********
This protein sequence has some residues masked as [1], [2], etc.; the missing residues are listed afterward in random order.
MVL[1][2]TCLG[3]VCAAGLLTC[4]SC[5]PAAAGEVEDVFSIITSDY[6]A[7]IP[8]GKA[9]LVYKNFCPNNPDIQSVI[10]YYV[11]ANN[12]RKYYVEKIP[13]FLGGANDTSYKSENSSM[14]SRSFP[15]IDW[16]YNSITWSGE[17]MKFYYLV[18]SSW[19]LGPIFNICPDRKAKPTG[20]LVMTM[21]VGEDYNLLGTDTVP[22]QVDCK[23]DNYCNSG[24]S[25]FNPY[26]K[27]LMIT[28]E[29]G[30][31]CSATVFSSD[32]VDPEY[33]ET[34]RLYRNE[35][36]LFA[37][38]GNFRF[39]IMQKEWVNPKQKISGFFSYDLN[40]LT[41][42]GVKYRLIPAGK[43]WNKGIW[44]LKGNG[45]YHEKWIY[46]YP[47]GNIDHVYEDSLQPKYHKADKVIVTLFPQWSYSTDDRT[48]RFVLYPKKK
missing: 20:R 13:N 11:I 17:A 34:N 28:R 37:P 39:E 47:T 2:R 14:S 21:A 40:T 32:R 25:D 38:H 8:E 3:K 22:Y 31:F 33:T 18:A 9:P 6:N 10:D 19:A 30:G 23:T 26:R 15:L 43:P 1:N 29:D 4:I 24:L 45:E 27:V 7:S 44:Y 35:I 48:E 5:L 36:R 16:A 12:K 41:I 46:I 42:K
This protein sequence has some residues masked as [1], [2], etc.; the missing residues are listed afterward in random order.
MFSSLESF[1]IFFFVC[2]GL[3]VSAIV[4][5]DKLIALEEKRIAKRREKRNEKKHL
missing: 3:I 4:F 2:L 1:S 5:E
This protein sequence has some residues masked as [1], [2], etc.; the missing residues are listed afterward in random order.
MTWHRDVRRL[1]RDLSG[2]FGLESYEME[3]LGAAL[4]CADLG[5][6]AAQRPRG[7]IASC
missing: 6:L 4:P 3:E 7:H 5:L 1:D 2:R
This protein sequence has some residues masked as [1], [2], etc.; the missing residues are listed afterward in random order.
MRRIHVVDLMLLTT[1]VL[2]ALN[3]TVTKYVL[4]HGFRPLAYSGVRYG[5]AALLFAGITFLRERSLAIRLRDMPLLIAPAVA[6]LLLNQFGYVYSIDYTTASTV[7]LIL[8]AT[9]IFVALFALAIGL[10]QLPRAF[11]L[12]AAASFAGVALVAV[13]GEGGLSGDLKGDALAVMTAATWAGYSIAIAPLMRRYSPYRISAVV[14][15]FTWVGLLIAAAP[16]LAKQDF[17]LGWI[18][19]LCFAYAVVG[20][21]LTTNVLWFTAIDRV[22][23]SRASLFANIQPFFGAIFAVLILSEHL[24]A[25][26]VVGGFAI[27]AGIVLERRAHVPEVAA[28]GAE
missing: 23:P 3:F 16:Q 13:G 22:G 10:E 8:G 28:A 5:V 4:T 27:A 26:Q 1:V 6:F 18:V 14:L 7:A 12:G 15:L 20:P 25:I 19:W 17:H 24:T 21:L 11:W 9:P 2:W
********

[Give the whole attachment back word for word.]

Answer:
This protein sequence has some residues masked as [1], [2], etc.; the missing residues are listed afterward in random order.
MVL[1][2]TCLG[3]VCAAGLLTC[4]SC[5]PAAAGEVEDVFSIITSDY[6]A[7]IP[8]GKA[9]LVYKNFCPNNPDIQSVI[10]YYV[11]ANN[12]RKYYVEKIP[13]FLGGANDTSYKSENSSM[14]SRSFP[15]IDW[16]YNSITWSGE[17]MKFYYLV[18]SSW[19]LGPIFNICPDRKAKPTG[20]LVMTM[21]VGEDYNLLGTDTVP[22]QVDCK[23]DNYCNSG[24]S[25]FNPY[26]K[27]LMIT[28]E[29]G[30][31]CSATVFSSD[32]VDPEY[33]ET[34]RLYRNE[35][36]LFA[37][38]GNFRF[39]IMQKEWVNPKQKISGFFSYDLN[40]LT[41][42]GVKYRLIPAGK[43]WNKGIW[44]LKGNG[45]YHEKWIY[46]YP[47]GNIDHVYEDSLQPKYHKADKVIVTLFPQWSYSTDDRT[48]RFVLYPKKK
missing: 20:R 13:N 11:I 17:A 34:N 28:R 37:P 39:E 47:T 2:R 14:S 21:A 40:T 32:R 25:D 38:H 8:E 3:K 22:Y 31:F 33:T 18:A 9:P 6:N 10:D 19:A 30:G 23:T 26:R 15:L 43:P 1:N 29:D 4:I 24:L 45:E 27:V 7:S 44:Y 35:I 48:E 5:L 36:R 16:A 12:K 41:I 46:I 42:K
This protein sequence has some residues masked as [1], [2], etc.; the missing residues are listed afterward in random order.
MFSSLESF[1]IFFFVC[2]GL[3]VSAIV[4][5]DKLIALEEKRIAKRREKRNEKKHL
missing: 3:I 4:F 2:L 1:S 5:E
This protein sequence has some residues masked as [1], [2], etc.; the missing residues are listed afterward in random order.
MTWHRDVRRL[1]RDLSG[2]FGLESYEME[3]LGAAL[4]CADLG[5][6]AAQRPRG[7]IASC
missing: 6:L 4:P 3:E 7:H 5:L 1:D 2:R
This protein sequence has some residues masked as [1], [2], etc.; the missing residues are listed afterward in random order.
MRRIHVVDLMLLTT[1]VL[2]ALN[3]TVTKYVL[4]HGFRPLAYSGVRYG[5]AALLFAGITFLRERSLAIRLRDMPLLIAPAVA[6]LLLNQFGYVYSIDYTTASTV[7]LIL[8]AT[9]IFVALFALAIGL[10]QLPRAF[11]L[12]AAASFAGVALVAV[13]GEGGLSGDLKGDALAVMTAATWAGYSIAIAPLMRRYSPYRISAVV[14][15]FTWVGLLIAAAP[16]LAKQDF[17]LGWI[18][19]LCFAYAVVG[20][21]LTTNVLWFTAIDRV[22][23]SRASLFANIQPFFGAIFAVLILSEHL[24]A[25][26]VVGGFAI[27]AGIVLERRAHVPEVAA[28]GAE
missing: 23:P 3:F 16:Q 13:G 22:G 10:E 8:G 28:A 5:V 4:T 27:A 26:Q 1:V 6:F 18:V 14:L 7:A 12:G 15:L 20:P 25:I 19:W 17:H 24:T 21:L 11:W 9:P 2:W